Today is the First Sunday of Advent. We might be tempted to think that Advent is a time of “Christmas preliminaries but [it is] a season in itself.” Advent proclaims the coming of the Lord, but that is not the same as saying that Christmas is coming” (Preaching Through the Christian Year A, Craddock, Hayes, Holladay & Tucker, Trinity International Press, Harrisburg, PA, 1992, page 9).

The biblical texts for the first Sunday of this season are not all associated with the birth of Jesus. Instead, they are pointing to the “Second Coming” of Jesus. But whether we think of the coming of the Christ Child or Jesus’ “Second Coming,” all Scripture affirms that “our God is the one who comes to the world” (Op. cit.).

Our reading from The Gospel According to Matthew is drawn from other writings about the nature of the Lord’s second coming (Mark 13:5-37; Matthew 24:4-36; Luke 21:8-36). There is a call for watchfulness (Matthew 24:37-44).

The reading consists of two statements that include: the uncertain time of the Lord’s coming (Matthew 24:36) and the behavior of the faithful in view of that uncertainty (Matthew 24:37-44) (Op. cit.)

The call to watchfulness includes three parts with different images and emphases. First, there is the analogy of the flood, a reminder that there will be natural disasters of many kinds. However, it must be said it is not the wickedness at the time of the great flood recorded in The Book of Genesis (Matthew 24:37-44, Genesis 6:5-7, 12-13), that is of concern to Matthew, but rather the lack of being prepared that mattered most.

Second, there is the theme of an all-encompassing destruction that is dropped and replaced by the image of how one person is taken and one is left behind (Matthew 24:40-41). Third, the call to watchfulness takes on the form (Matthew 26:42-44) of a parable. The image used here is the “one of thief coming in the night” (1Thessalonians 5:2-9 and Revelation 16:15).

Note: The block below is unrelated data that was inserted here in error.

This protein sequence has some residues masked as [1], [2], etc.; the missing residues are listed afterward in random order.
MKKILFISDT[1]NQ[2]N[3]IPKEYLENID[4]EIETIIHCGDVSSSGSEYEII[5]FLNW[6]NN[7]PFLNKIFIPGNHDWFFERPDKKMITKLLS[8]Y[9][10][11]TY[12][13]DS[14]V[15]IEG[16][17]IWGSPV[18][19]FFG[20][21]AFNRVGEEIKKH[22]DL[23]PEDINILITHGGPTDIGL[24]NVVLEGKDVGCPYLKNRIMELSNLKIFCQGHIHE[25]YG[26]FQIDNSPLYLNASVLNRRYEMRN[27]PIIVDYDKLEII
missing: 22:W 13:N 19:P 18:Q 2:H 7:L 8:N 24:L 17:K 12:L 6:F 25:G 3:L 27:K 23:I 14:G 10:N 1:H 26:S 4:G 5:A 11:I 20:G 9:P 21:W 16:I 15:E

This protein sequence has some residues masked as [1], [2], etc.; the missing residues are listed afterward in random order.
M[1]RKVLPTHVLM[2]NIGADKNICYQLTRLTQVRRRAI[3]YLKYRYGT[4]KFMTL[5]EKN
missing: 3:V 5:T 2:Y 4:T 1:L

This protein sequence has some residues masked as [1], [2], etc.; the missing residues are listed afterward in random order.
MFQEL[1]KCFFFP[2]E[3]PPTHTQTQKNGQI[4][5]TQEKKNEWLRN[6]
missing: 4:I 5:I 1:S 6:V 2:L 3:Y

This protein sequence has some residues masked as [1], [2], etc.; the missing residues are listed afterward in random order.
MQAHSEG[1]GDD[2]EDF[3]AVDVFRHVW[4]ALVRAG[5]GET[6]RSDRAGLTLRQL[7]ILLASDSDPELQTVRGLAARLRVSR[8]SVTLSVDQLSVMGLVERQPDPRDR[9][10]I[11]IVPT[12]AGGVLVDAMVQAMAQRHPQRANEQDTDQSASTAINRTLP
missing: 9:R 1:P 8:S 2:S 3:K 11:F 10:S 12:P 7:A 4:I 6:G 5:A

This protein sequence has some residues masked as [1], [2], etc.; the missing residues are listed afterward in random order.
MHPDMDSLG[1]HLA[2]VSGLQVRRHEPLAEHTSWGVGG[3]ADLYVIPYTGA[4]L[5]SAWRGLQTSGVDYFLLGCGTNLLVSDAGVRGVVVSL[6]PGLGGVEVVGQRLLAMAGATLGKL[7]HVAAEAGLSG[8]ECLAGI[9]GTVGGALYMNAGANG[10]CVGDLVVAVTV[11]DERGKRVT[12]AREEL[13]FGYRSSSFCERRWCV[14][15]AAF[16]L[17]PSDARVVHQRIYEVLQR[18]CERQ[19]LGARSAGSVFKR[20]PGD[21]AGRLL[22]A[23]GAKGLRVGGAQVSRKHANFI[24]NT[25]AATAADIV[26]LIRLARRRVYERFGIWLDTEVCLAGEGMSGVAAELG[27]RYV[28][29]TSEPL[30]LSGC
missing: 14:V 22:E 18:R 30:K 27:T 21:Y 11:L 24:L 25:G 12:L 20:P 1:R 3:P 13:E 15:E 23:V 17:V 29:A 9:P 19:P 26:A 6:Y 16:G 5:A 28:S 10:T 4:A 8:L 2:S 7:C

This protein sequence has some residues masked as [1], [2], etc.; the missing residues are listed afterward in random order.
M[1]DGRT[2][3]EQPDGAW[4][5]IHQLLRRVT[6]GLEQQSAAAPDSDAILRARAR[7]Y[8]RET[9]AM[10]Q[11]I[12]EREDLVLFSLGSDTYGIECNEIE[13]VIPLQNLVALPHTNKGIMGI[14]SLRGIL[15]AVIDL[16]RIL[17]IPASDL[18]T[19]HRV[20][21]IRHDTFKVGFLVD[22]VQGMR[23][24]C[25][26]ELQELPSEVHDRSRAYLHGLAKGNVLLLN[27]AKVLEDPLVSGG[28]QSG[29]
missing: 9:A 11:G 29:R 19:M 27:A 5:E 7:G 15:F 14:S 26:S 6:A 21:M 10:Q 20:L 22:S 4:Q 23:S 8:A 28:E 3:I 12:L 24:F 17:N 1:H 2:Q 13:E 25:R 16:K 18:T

So our Advent season this year begins with a flood, a kidnapper, and a thief. These are “sharp, intrusive, disturbing images” with which we begin the season as we are called to stay awake, to be watchful for “The Lord is coming.”

“Many in the early church were preoccupied with the question of when exactly Jesus might return” (Connections: A Lectionary for Preaching and Worship, Year A, Volume 1, Green, Long, Powery, Rigby, Sharp, Westminster John Knox Press, Louisville, Kentucky, 2019, page 12). Like those in the early church, generations following also watched for signs of the end times.

Daniel Smith Christopher, a Professor of Old Testament at Loyola Marymount University in Los Angeles, California points out that our “‘watchfulness’ has nothing to do with obsessing over numbers, signs, and meanings. Rather, it has to do with living in the expectation that the teachings and example of Jesus are the norm!” for how we are to live in the world (Op. cit.); of how we are to care for one another; how we are to love one another.

Our dad knew how to live in the world. He watched for signs in the water and in the sky. He watched for the change in the ocean current and winds that came up during different times of the day. He was watchful and in his watchfulness he was able to take care of our family and put food on the table and for that I am grateful.